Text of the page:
As she learns about teamwork and baseball, Maria also starts to learn about prejudice and racism when her little brother is beat up for being different and a German classmate lashes out at her. When she finds out her father can’t become a U.S. citizen or own the land he’d worked for years, through the confidence earned from playing the game she loved, Maria learns to speak up and make a difference in her world.

This book is an important introduction to the inequalities and discrimination faced by specific immigrant groups, many of which still go on today. Readers are also given insight into the world of adha-adha “half and half,” (Mexican-Hindu families) which also serves to educate. It should be in every elementary and middle school library, and would make for excellent discussions as part of a book club.

Highly recommended for ages 10-14.

I received a copy of this book from the publisher in exchange for an honest review.

“Holding smoke” Elle Cosimano

Rated 5 stars ***** 2016. Hyperion. 322 p. (Includes Author’s Note.)

HoldingSmokeWhile going to school, John “Smoke” Conlan worked hard to pay bills his meth addicted father left unpaid. When his father attacked him with a wrench in a drug influenced rage, he floated above his dead, battered body before returning to life after 6 minutes. While recuperating in the hospital he realized his spirit could leave his body at will. Soon after, John is accused of brutally killing his favorite teacher as well as a student who witnessed the crime. He knows a hooded man killed her, and that he killed in self-defense, but is unable to tell the court that he had been floating outside of his body when the murder occurred.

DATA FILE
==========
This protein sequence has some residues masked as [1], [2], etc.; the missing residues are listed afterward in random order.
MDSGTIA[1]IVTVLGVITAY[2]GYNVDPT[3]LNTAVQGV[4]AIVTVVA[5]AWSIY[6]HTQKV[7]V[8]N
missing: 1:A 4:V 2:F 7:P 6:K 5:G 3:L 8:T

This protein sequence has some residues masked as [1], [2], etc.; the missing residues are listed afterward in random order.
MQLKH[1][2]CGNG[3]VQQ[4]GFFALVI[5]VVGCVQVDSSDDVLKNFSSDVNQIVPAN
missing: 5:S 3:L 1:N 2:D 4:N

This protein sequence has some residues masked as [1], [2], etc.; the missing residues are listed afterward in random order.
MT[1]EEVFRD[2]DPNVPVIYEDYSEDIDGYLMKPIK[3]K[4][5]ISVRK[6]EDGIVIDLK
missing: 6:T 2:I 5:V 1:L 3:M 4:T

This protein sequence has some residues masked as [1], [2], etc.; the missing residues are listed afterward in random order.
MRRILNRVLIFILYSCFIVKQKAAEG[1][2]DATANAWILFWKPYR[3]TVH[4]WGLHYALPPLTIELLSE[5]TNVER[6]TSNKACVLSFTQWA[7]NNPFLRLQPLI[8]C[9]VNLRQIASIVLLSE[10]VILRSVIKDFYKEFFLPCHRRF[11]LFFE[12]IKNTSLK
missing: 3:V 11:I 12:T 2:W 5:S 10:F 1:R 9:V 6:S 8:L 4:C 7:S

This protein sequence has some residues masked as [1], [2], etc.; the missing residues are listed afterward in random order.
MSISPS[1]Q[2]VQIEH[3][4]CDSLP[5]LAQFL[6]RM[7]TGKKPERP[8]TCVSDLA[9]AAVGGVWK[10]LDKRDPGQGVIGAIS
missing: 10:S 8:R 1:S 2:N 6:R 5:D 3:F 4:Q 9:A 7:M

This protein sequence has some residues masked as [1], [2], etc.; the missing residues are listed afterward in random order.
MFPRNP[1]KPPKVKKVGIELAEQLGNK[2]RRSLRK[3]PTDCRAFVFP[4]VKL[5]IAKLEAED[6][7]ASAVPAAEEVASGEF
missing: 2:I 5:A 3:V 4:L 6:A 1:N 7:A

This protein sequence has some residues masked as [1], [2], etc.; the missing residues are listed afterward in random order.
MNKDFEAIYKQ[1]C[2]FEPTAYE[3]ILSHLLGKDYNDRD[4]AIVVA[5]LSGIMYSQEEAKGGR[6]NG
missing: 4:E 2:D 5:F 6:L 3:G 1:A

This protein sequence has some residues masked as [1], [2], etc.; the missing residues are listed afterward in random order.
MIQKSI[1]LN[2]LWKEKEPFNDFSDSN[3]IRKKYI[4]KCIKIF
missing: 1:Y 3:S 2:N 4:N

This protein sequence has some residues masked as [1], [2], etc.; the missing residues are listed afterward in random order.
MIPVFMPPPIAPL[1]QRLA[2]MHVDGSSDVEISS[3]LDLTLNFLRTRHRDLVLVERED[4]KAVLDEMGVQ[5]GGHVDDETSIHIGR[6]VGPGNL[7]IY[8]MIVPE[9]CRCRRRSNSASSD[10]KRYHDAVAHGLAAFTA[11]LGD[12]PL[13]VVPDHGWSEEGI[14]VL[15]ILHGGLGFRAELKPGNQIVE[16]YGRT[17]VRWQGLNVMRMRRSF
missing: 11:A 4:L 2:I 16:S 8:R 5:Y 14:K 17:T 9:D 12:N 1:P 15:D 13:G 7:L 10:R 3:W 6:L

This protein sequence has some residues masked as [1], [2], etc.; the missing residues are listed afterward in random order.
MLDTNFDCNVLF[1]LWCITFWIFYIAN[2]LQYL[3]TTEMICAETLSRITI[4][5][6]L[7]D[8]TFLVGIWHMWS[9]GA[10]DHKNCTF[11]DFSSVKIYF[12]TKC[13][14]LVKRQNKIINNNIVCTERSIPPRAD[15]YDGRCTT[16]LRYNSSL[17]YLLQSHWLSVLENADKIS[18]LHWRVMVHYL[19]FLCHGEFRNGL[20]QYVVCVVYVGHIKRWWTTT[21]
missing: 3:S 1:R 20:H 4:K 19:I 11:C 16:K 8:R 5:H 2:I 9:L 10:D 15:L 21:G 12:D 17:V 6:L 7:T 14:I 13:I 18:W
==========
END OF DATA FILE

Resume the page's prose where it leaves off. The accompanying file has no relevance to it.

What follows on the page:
Convicted and sentenced to a juvenile prison filled with dangerous young offenders, Smoke leaves his body behind to ghostly wander the city and fulfill requests from fellow inmates. With each trip the threads that hold him to his body get thinner, but he doesn’t care as he’s ready to leave his scarred life behind. On one trip he meets Pink a tough young waitress who, unlike others, can actually see him. He soon realizes someone wants them both dead and, with time running out, will have to find the strength to hang on to make sure they both survive.

Smoke and Pink remind me of Patrick Swayze and Whoopi Goldberg in the 1990 movie “Ghost.” Cosimano’s very believable characters, which stem from life as the daughter of a Warden and research, combine to open eyes to what goes on in many juvenile detention facilities across the country.

Highly recommended for ages 14 and older.

 

“That darkness (Gardiner & Renner #1” Lisa Black

Rated 4 stars **** 2016. Kensington Books. 308 p.

ThatDarknessMaggie Gardiner, forensic expert, has been called to help solve various crimes in the streets of Cleveland. As the cases of dead criminals mount, her forensic work helps her detect certain patterns in how and where they were killed. Soon she concludes that someone, possibly a police officer, is deliberately killing bad guys. As Maggie begins to get closer to the truth she doesn’t know that the killer is ready to make sure her hunches don’t develop into anything more substantial. After all, isn’t he doing a good thing by helping society?

The voices of Maggie and the killer are alternated to help readers learn about the role forensic scientists play in crimes and to view the mind of a vigilante. The question that resounds throughout “is it wrong to kill if the person you kill is a criminal?” will keep readers talking (and thinking) long after the last page is turned.

Recommended for Adults.